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Victorian Popular Culture Database Provides Important Resource to New U Class

“The Victorian Popular Culture database is particularly important as it consists largely of ephemera. These are historical sources that were not produced to last and thus have survived largely by chance,” explained Professor Nadja Durbach, a Professor of History at the University of Utah. She has been working with Mary Ann James, Electronic Resources Manager at the J. Willard Marriott Library, to incorporate the newly acquired Victorian Popular Culture database into Durbach’s curriculum. “Collections of ephemera are much rarer than other types of historical documents and shed light on the daily lives of historical subjects. In this case they can tell us how nineteenth-century people across the class spectrum amused themselves.”
One of the ways that the people of the nineteenth-century amused themselves was through song. For example, “I’ve Only Been Married a Week” by Charles Austin was recorded in 1911 and is a prime example of how issues of marriage, domesticity, and sexuality can be researched through their music.

Victorian Popular Culture thus introduces students to the flowering of a consumer society in which many people had the money and the time to spend on leisure and thus participated in the rise of mass forms of entertainment,” continued Professor Durbach. She plans to use the music selections as well as other media from the database in an upcoming “Victorian Britain” class.

In addition, the Victorian Popular Culture database contains primary sources, such as selected video clips from the British Film Institute (BFI) National Archive spans the formative years of film, 1894-1926. An extensive image gallery of ephemera, books and objects all digitized for easy viewing.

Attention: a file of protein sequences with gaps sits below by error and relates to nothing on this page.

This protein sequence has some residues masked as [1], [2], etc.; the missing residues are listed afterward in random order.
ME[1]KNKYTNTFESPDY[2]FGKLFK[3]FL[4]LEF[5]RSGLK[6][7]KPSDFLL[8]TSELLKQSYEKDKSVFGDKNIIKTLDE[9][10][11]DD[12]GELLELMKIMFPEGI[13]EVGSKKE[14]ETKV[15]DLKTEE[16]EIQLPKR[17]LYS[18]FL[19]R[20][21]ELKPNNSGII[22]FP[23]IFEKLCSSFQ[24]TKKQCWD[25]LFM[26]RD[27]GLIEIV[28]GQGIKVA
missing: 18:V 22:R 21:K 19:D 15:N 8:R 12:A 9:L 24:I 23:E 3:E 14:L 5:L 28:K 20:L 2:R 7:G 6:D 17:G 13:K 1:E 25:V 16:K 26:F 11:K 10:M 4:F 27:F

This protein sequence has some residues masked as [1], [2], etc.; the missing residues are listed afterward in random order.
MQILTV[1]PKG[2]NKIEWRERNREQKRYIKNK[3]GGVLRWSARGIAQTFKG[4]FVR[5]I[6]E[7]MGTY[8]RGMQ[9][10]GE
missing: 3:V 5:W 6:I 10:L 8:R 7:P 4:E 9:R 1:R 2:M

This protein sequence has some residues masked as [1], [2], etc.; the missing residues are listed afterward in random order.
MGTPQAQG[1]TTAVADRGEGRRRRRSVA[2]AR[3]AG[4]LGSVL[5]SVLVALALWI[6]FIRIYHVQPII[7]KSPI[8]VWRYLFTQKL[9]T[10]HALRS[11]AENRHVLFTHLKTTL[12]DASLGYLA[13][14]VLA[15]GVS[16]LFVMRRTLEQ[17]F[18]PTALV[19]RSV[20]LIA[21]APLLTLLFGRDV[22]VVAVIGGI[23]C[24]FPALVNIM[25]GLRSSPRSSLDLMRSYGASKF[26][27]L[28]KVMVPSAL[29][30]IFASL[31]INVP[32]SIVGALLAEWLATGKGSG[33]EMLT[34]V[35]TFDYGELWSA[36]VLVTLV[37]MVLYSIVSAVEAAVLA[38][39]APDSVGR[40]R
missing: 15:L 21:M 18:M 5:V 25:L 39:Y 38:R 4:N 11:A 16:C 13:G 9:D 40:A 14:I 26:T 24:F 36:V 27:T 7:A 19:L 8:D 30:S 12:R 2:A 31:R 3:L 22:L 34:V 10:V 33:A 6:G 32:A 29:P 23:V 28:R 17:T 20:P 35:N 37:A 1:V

“Primary source databases are crucial as they allow students access to historical documents that they would never otherwise have access to. This allows them not only to read about history, but to participate in writing it. Without these original documents students would not have the opportunity to do their own historical research and thus to contribute to our knowledge about the past.”


– Professor Nadja Durbach,
Professor of History

“Victorian Popular Culture has wide ranging research applications across the University of Utah campus,” explain Mary Ann James. “Faculty and students from the Departments of Film & Media Arts, Art and Art History, English, Communication, Medical Humanities, Dance, Gender Studies, Music, and Theatre as well as the Social Sciences will find a wealth primary source materials to explore, study and use in research”.

For more information on this upcoming class, contact Nadja Durbach. For questions and more information on this and other databases, contact Mary Ann James.

Major contributors to Victorian Popular Culture are:
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